The neuroinflammatory autoimmune disease Aicardi-Goutières syndrome (AGS) develops from mutations in genes encoding several nucleotide-processing proteins, including RNase H2. Defective RNase H2 may induce accumulation of self-nucleic acid species that trigger chronic type I interferon and inflammatory responses, leading to AGS pathology. We created a knock-in mouse model with an RNase H2 AGS mutation in a highly conserved residue of the catalytic subunit, Rnaseh2aG37S/G37S (G37S), to understand disease pathology. G37S homozygotes are perinatal lethal, in contrast to the early embryonic lethality previously reported for Rnaseh2b- or Rnaseh2c-null mice. Importantly, we found that the G37S mutation led to increased expression of interferon-stimulated genes dependent on the cGAS-STI NG signaling pathway. Ablation of STI NG in the G37S mice results in partial rescue of the perinatal lethality, with viable mice exhibiting white spotting on their ventral surface. We believe that the G37S knock-in mouse provides an excellent animal model for studying RNA SEH2-associated autoimmune diseases.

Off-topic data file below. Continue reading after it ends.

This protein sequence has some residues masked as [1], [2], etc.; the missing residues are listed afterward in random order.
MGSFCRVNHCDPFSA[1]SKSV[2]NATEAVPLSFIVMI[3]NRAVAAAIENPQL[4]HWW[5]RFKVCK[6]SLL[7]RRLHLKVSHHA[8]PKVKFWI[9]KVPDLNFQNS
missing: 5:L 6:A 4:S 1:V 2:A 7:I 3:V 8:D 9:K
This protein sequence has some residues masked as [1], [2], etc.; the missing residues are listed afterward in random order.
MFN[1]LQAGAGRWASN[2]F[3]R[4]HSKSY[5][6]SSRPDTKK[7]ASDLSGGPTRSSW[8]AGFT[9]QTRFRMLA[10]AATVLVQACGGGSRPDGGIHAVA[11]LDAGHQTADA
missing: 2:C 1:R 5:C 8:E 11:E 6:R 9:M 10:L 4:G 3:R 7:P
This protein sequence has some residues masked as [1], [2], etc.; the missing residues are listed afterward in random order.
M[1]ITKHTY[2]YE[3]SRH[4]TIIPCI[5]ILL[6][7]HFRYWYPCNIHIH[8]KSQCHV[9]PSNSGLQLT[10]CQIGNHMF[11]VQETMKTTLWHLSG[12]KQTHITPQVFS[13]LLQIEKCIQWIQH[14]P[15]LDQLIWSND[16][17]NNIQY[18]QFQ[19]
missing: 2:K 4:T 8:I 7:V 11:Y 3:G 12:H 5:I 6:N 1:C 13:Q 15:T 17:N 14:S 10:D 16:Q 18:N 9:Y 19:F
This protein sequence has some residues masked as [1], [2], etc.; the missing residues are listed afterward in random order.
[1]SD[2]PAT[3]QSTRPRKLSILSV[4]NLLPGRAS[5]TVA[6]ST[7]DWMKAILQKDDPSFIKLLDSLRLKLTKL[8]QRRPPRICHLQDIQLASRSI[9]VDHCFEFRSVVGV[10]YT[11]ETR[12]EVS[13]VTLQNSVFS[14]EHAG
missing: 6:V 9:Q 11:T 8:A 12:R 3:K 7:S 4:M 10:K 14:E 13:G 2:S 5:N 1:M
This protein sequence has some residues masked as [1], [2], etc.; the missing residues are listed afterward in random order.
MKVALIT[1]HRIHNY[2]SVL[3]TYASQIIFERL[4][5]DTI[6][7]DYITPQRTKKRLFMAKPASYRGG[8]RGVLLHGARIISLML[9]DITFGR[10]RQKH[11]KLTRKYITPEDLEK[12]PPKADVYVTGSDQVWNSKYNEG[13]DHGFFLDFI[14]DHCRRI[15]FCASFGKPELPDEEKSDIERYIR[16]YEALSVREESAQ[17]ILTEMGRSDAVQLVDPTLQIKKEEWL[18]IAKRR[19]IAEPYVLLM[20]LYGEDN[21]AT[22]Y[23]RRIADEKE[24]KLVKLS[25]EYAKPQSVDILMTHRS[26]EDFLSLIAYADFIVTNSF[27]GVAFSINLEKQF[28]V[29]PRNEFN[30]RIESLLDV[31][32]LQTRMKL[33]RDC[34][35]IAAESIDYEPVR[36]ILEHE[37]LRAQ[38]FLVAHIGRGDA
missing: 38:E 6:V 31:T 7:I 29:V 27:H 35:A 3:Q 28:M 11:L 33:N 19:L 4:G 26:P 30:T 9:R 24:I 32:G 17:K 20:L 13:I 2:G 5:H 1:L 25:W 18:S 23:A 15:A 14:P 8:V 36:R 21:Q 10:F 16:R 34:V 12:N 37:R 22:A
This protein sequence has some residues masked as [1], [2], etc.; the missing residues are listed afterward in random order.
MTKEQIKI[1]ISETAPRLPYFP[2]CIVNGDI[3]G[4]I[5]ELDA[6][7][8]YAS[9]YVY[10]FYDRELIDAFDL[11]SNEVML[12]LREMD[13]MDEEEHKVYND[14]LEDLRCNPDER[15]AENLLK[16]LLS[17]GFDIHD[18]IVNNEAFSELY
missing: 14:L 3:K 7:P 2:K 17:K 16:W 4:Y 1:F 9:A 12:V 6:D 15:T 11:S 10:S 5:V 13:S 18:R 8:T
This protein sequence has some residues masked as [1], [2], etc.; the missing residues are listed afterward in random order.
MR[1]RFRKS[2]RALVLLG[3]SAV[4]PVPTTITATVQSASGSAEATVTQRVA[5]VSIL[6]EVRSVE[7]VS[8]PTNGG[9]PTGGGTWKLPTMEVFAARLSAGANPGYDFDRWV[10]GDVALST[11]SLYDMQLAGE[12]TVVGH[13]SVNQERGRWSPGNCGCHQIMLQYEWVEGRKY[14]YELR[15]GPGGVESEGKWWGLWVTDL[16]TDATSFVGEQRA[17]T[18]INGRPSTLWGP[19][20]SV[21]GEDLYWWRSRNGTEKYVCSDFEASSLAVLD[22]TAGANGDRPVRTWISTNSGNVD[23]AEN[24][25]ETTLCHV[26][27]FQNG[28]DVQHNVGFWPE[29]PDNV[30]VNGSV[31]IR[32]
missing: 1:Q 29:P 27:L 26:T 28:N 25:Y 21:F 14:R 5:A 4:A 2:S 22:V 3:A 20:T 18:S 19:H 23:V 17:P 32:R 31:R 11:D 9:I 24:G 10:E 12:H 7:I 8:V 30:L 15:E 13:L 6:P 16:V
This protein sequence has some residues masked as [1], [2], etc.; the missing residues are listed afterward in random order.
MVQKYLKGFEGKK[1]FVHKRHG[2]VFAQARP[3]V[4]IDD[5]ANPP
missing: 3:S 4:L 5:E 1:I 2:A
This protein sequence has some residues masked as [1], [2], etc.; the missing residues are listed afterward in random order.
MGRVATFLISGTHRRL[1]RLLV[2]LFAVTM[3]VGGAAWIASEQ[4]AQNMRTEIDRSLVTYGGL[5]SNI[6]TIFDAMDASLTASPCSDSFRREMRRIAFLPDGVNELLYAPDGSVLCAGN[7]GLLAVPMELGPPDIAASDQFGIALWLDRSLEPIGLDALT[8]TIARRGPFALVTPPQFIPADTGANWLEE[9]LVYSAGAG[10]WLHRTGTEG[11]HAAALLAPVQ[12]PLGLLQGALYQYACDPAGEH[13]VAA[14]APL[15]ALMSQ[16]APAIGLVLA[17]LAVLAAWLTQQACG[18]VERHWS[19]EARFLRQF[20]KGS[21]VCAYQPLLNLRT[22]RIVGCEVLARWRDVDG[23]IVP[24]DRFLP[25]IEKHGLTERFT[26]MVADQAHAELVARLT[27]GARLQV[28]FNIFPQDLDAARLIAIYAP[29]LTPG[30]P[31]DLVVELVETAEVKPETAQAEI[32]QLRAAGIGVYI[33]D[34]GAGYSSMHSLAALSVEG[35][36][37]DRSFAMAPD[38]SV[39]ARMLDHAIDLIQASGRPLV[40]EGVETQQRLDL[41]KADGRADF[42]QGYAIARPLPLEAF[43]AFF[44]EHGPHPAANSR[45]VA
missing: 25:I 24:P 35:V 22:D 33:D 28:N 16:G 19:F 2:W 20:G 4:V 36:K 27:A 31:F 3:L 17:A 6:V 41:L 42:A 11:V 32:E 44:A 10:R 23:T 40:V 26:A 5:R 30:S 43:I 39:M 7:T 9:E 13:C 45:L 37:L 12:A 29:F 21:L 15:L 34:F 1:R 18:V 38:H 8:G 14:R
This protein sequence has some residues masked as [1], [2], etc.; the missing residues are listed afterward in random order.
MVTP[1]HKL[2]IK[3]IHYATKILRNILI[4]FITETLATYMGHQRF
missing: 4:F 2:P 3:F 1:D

ASJC Scopus subject areas
- Immunology and Allergy